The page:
$response.value| Where-Object -FilterScript {($ -EQ 'Premium_ZRS') -and ($_.capabilities| Where-Object { $ -eq 'supportsNfsShare' -and $_.value -eq 'true'})}| Select-Object locations

Sample response

List of regions that support NFS Zonal redundancy


Register the NFS 4.1 protocol

If you're using the Azure PowerShell module or the Azure CLI, register your feature using the following commands:

Use either Azure PowerShell or Azure CLI to register the NFS 4.1 feature for Azure Files.

Registration approval can take up to an hour. To verify that the registration is complete, use the following commands:

Use either Azure PowerShell or Azure CLI to check on the registration of the NFS 4.1 feature for Azure Files.

Create a FileStorage storage account

Currently, NFS 4.1 shares are only available as premium file shares. To deploy a premium file share with NFS 4.1 protocol support, you must first create a FileStorage storage account. A storage account is a top-level object in Azure that represents a shared pool of storage which can be used to deploy multiple Azure file shares.

To create a FileStorage storage account, navigate to the Azure portal.

  1. In the Azure portal, select Storage Accounts on the left menu.

    Azure portal main page select storage account.

  2. On the Storage Accounts window that appears, choose Add.

  3. Select the subscription in which to create the storage account.

  4. Select the resource group in which to create the storage account

  5. Next, enter a name for your storage account. The name you choose must be unique across Azure. The name also must be between 3 and 24 characters in length, and can include numbers and lowercase letters only.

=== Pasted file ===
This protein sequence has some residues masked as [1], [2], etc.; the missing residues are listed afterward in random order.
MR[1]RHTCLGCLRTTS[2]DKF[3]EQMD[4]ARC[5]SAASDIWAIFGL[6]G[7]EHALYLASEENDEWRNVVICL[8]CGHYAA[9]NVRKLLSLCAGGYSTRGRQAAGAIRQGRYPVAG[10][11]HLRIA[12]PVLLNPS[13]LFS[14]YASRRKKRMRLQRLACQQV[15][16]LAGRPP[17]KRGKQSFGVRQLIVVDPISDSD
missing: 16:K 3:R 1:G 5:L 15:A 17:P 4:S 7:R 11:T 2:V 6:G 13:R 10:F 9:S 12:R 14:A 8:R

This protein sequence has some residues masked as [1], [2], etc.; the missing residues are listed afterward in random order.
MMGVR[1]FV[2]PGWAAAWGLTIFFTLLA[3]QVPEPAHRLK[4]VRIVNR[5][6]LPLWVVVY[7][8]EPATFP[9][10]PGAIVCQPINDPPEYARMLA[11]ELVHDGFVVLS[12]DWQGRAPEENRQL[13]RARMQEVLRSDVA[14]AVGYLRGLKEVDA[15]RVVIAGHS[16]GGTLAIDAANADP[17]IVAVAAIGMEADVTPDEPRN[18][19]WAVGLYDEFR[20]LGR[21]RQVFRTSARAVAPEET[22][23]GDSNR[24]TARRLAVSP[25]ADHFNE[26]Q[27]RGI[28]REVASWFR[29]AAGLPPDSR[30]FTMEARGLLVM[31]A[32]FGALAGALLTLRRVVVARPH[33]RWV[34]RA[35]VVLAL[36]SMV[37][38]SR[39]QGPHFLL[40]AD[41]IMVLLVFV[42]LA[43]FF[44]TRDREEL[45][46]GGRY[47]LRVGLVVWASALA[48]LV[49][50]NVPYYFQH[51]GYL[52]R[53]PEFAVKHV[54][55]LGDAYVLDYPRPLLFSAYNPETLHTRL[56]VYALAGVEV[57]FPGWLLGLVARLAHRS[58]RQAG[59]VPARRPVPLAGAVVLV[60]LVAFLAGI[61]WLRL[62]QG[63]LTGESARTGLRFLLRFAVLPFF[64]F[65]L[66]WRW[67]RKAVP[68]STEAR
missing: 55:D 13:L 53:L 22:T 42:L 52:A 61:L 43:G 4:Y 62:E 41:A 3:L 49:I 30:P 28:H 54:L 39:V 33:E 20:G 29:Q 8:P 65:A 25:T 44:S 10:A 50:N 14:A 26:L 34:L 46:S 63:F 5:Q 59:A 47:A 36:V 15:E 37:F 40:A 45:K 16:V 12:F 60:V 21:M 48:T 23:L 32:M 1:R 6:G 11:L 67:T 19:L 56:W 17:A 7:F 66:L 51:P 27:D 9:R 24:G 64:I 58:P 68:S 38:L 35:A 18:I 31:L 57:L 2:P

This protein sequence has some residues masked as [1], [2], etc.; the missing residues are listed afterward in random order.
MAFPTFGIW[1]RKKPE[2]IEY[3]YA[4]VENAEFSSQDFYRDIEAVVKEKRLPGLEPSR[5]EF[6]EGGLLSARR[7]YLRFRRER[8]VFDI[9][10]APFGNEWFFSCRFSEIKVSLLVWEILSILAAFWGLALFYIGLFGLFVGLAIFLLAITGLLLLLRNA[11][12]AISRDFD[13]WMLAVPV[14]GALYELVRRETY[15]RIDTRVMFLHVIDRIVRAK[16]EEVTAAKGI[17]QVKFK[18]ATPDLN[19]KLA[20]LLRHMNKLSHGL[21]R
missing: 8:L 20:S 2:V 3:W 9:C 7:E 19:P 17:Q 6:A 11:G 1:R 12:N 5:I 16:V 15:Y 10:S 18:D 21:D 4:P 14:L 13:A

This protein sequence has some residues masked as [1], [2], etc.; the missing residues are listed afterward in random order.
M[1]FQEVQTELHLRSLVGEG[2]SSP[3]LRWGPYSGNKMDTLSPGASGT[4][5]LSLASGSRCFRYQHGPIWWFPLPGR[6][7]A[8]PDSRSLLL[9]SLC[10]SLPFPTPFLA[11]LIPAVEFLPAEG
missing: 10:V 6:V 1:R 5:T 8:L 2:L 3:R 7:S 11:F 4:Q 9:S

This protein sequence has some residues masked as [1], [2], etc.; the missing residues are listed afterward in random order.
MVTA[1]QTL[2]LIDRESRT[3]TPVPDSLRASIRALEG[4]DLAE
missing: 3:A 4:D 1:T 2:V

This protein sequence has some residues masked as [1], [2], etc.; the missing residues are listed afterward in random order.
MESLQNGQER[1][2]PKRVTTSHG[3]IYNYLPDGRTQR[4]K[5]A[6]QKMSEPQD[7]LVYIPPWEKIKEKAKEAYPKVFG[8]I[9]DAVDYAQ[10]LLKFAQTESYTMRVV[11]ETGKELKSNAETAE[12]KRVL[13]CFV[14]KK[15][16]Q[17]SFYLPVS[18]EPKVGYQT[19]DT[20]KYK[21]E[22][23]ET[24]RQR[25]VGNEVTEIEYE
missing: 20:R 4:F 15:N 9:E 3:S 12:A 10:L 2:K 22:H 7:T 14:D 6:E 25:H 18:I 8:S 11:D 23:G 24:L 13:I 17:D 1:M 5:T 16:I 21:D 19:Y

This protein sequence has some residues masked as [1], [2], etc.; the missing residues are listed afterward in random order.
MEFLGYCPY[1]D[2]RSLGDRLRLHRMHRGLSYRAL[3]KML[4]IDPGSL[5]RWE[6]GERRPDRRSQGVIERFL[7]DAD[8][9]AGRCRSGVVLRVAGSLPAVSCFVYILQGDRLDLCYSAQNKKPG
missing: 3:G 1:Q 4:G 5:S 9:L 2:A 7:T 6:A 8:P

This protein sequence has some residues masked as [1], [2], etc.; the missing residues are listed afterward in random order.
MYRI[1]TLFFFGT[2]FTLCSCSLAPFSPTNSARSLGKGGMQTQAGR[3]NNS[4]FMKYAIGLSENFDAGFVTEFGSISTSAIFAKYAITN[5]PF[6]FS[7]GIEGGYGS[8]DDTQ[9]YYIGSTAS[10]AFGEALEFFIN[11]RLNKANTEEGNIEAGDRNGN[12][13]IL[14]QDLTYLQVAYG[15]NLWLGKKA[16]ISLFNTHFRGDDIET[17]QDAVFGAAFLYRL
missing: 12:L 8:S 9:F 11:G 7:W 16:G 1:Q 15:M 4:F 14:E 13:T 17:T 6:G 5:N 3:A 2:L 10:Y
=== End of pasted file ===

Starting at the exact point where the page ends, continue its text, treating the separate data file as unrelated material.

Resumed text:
6. Select a location for your storage account, or use the default location.

  7. For Performance select Premium.

    You must select Premium for Fileshares to be an available option in the Account kind dropdown.

  8. For Premium account type choose Fileshares.

    Screenshot of premium performance selected.

  9. Leave Replication set to its default value of Locally-redundant storage (LRS).

  10. Select Review + Create to review your storage account settings and create the account.

  11. Select Create.

Once your storage account resource has been created, navigate to it.

Create an NFS share

Now that you have created a FileStorage account and configured the networking, you can create an NFS file share. The process is similar to creating an SMB share, you select NFS instead of SMB when creating the share.

  1. Navigate to your storage account and select File shares.

  2. Select + File share to create a new file share.

  3. Name your file share, select a provisioned capacity.

  4. For Protocol select NFS (preview).

  5. For Root Squash make a selection.

    • Root squash (default) - Access for the remote superuser (root) is mapped to UID (65534) and GID (65534).
    • No root squash - Remote superuser (root) receives access as root.
    • All squash - All user access is mapped to UID (65534) and GID (65534).
  6. Select Create.

    Screenshot of file share creation blade.

Next steps

Now that you've created an NFS share, to use it you have to mount it on your Linux client. For details, see How to mount an NFS share.

If you experience any issues, see Troubleshoot Azure NFS file shares.